January 28, 2017
TOKYO- Toshiba Corp. said Friday that it will spin-off its top-earning flash memory business at the end of March, in a bid to make up for huge losses the group is facing from write-downs in its failing nuclear power business.
Toshiba said it will sell a stake of less than 20 percent in its flash memory business to ensure its liabilities do not exceed its assets in the current business year to March.
Earlier this month, Toshiba said it was looking to the state-owned Development Bank of Japan (DBJ) for financial assistance as the beleaguered electronics maker was likely facing a far bigger write-down than initially expected on its struggling nuclear business.
The impairment charges Toshiba is facing of up to 700 billion yen (6.2 billion U.S. dollars) could completely cancel out the company's shareholder equity, sources familiar with the matter said Friday.
Toshiba had previously factored in losses estimated at being 500 billion yen, but owing to unfavorable currency exchange rates and the losses being calculated in U.S. dollars, the asset impairment charges have skyrocketed.
A new stock offering to raise necessary funds may not be an option, however, for Toshiba, as its shares were placed on a "securities on alert" watchlist by the Tokyo bourse in September 2015, following an accounting scandal, which had initially dented the company's reputation, prior to the huge impairment costs.
Toshiba's involvement in one of Japan's largest-ever accounting scandals, saw the multinational conglomerate involved in padding its profits by 152 billion yen between 2008 and 2014, leading to its chief, and half of its board resigning, as the firm was fined an unprecedented 60 million U.S. dollars.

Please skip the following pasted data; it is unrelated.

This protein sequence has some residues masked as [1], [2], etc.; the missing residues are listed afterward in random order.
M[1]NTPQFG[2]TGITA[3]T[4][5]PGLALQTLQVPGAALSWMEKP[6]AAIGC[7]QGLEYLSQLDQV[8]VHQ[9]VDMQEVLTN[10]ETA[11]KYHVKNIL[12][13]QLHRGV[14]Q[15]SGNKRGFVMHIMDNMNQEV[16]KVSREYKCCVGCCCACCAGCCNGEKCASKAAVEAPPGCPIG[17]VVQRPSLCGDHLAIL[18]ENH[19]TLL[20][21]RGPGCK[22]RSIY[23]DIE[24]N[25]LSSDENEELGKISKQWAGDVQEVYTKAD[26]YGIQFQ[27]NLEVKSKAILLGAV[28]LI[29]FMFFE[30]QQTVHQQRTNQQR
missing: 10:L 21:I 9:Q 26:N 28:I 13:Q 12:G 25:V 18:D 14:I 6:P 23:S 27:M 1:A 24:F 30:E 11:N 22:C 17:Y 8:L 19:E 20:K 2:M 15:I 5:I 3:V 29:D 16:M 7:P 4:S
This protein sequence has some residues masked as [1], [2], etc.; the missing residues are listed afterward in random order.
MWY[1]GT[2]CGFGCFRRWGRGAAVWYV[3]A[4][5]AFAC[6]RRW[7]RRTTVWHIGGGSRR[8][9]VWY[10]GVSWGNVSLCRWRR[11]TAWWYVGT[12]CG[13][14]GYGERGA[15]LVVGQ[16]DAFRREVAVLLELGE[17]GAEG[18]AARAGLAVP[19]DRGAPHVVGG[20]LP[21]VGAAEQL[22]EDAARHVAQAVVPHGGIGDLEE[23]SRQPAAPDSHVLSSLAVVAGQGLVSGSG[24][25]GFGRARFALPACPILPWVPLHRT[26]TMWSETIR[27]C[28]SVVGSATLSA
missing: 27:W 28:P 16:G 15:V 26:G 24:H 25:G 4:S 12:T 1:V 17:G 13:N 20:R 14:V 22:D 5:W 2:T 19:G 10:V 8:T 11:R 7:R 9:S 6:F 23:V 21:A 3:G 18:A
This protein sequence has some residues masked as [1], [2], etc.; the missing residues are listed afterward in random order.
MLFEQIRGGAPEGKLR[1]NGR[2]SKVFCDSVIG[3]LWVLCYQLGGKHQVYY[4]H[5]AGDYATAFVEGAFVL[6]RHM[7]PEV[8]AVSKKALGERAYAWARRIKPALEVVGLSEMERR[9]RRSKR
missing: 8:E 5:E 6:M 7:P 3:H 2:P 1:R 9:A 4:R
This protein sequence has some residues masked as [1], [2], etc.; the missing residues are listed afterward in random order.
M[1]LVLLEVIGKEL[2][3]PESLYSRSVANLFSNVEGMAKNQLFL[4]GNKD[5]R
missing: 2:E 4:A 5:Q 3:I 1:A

A spokesperson for Toshiba said the firm is possibly planning a cash infusion as part of a broader spinoff plan, with the electronics maker looking to sell a stake of as much as 20 percent in its high-yielding chip business to the tune of 300 billion yen.
While the firm's NAND-type flash memory business has become a global industry standard, with the memory devices used in technology such as smartphones around the world and estimated to be worth 2 trillion yen, it's nuclear business has failed in a number of areas, both at home and abroad.
Particularly in the wake of the 2011 Fukushima nuclear crisis, Toshiba has been struggling to secure new orders and the firm said it is facing billions of U.S. dollars in write-downs at its U.S. nuclear unit Westinghouse Electric Co.
Toshiba's chip operation booked an operating profit of 110 billion yen on sales of 845.60 billion yen in the fiscal year that ended March 2016. This was at a time when the overall conglomerate logged a group operating loss of 708.74 billion.
With Toshiba's board approving the spin-off plan on Friday, the idea will likely see a partial sale to Western Digital Corp., which has already invested in Toshiba's dedicated Yokkaichi flash memory plant in Mie prefecture, as well as accepting investments from third-parties, including private equity firms.
Toshiba's financial backers have agreed to float the embattled company through February despite further loans possibly becoming impossible due to credit downgrades and its liabilities exceeding its assets.
Toshiba, who employs 190,000 people, is said to be looking to raise 300 billion yen in cash, sources close to the matter said. (Xinhua News)
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